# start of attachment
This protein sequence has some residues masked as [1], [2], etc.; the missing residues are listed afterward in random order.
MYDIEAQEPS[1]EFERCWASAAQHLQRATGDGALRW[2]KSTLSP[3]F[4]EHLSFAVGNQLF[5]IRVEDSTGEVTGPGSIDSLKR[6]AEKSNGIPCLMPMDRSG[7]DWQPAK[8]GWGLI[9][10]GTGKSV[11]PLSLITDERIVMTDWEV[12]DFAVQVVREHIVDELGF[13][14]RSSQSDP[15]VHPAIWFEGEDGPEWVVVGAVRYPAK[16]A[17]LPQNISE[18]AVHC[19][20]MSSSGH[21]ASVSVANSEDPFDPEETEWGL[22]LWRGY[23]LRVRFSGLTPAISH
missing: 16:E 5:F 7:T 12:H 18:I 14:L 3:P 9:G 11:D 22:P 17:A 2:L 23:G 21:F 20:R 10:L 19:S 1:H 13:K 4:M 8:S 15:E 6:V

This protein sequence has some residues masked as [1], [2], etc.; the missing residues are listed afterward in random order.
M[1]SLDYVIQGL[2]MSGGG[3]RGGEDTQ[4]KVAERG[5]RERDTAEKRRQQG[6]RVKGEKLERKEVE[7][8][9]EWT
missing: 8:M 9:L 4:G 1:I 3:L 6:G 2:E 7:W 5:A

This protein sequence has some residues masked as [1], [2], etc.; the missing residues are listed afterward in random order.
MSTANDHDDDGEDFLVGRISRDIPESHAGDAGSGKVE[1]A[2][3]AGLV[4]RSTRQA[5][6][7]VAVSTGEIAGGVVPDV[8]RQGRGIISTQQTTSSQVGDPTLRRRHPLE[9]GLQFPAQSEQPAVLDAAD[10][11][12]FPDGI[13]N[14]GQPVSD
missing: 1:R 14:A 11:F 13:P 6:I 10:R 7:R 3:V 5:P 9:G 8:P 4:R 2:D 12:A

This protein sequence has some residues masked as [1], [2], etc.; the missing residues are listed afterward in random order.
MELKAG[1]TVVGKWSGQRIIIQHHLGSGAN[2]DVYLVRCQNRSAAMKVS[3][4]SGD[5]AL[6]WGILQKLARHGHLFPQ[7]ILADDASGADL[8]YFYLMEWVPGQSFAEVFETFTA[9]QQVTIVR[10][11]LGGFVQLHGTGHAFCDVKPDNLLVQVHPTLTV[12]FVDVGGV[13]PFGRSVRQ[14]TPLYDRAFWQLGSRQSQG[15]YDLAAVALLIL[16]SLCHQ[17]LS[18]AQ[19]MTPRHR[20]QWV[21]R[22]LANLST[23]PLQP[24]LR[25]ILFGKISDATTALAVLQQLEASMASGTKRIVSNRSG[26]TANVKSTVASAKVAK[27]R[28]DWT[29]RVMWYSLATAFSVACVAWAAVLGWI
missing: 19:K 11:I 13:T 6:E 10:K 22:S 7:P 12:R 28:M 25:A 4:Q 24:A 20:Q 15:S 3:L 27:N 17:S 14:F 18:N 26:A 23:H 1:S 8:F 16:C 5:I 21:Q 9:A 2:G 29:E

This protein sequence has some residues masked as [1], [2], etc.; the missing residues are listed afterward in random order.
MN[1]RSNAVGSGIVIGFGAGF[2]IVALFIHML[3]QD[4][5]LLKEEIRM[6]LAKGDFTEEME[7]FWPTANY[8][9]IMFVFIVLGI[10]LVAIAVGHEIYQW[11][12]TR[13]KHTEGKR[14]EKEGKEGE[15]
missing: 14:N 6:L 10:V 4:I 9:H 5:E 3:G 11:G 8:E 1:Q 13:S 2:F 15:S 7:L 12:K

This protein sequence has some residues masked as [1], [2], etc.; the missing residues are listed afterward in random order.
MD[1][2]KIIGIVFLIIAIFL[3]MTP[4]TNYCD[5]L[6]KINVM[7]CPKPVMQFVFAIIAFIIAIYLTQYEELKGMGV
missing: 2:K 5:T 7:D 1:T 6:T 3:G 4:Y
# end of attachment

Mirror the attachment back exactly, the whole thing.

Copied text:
This protein sequence has some residues masked as [1], [2], etc.; the missing residues are listed afterward in random order.
MYDIEAQEPS[1]EFERCWASAAQHLQRATGDGALRW[2]KSTLSP[3]F[4]EHLSFAVGNQLF[5]IRVEDSTGEVTGPGSIDSLKR[6]AEKSNGIPCLMPMDRSG[7]DWQPAK[8]GWGLI[9][10]GTGKSV[11]PLSLITDERIVMTDWEV[12]DFAVQVVREHIVDELGF[13][14]RSSQSDP[15]VHPAIWFEGEDGPEWVVVGAVRYPAK[16]A[17]LPQNISE[18]AVHC[19][20]MSSSGH[21]ASVSVANSEDPFDPEETEWGL[22]LWRGY[23]LRVRFSGLTPAISH
missing: 16:E 5:F 7:T 12:H 18:I 14:L 3:P 9:G 11:D 22:P 17:A 2:L 23:G 21:F 20:R 10:L 19:S 1:H 13:K 4:M 8:S 15:E 6:V

This protein sequence has some residues masked as [1], [2], etc.; the missing residues are listed afterward in random order.
M[1]SLDYVIQGL[2]MSGGG[3]RGGEDTQ[4]KVAERG[5]RERDTAEKRRQQG[6]RVKGEKLERKEVE[7][8][9]EWT
missing: 8:M 9:L 4:G 1:I 3:L 6:G 2:E 7:W 5:A

This protein sequence has some residues masked as [1], [2], etc.; the missing residues are listed afterward in random order.
MSTANDHDDDGEDFLVGRISRDIPESHAGDAGSGKVE[1]A[2][3]AGLV[4]RSTRQA[5][6][7]VAVSTGEIAGGVVPDV[8]RQGRGIISTQQTTSSQVGDPTLRRRHPLE[9]GLQFPAQSEQPAVLDAAD[10][11][12]FPDGI[13]N[14]GQPVSD
missing: 1:R 14:A 11:F 13:P 6:I 10:R 7:R 3:V 5:P 9:G 8:P 4:R 2:D 12:A

This protein sequence has some residues masked as [1], [2], etc.; the missing residues are listed afterward in random order.
MELKAG[1]TVVGKWSGQRIIIQHHLGSGAN[2]DVYLVRCQNRSAAMKVS[3][4]SGD[5]AL[6]WGILQKLARHGHLFPQ[7]ILADDASGADL[8]YFYLMEWVPGQSFAEVFETFTA[9]QQVTIVR[10][11]LGGFVQLHGTGHAFCDVKPDNLLVQVHPTLTV[12]FVDVGGV[13]PFGRSVRQ[14]TPLYDRAFWQLGSRQSQG[15]YDLAAVALLIL[16]SLCHQ[17]LS[18]AQ[19]MTPRHR[20]QWV[21]R[22]LANLST[23]PLQP[24]LR[25]ILFGKISDATTALAVLQQLEASMASGTKRIVSNRSG[26]TANVKSTVASAKVAK[27]R[28]DWT[29]RVMWYSLATAFSVACVAWAAVLGWI
missing: 19:K 11:I 13:T 6:E 10:K 22:S 7:P 12:R 28:M 25:A 4:Q 24:A 20:Q 15:S 3:L 27:N 17:S 14:F 18:N 26:A 23:H 1:S 8:F 16:C 5:I 21:Q 9:A 2:G 29:E

This protein sequence has some residues masked as [1], [2], etc.; the missing residues are listed afterward in random order.
MN[1]RSNAVGSGIVIGFGAGF[2]IVALFIHML[3]QD[4][5]LLKEEIRM[6]LAKGDFTEEME[7]FWPTANY[8][9]IMFVFIVLGI[10]LVAIAVGHEIYQW[11][12]TR[13]KHTEGKR[14]EKEGKEGE[15]
missing: 14:N 6:L 10:V 4:I 9:H 5:E 3:G 11:G 8:E 1:Q 13:S 2:F 15:S 7:L 12:K

This protein sequence has some residues masked as [1], [2], etc.; the missing residues are listed afterward in random order.
MD[1][2]KIIGIVFLIIAIFL[3]MTP[4]TNYCD[5]L[6]KINVM[7]CPKPVMQFVFAIIAFIIAIYLTQYEELKGMGV
missing: 2:K 5:T 7:D 1:T 6:T 3:G 4:Y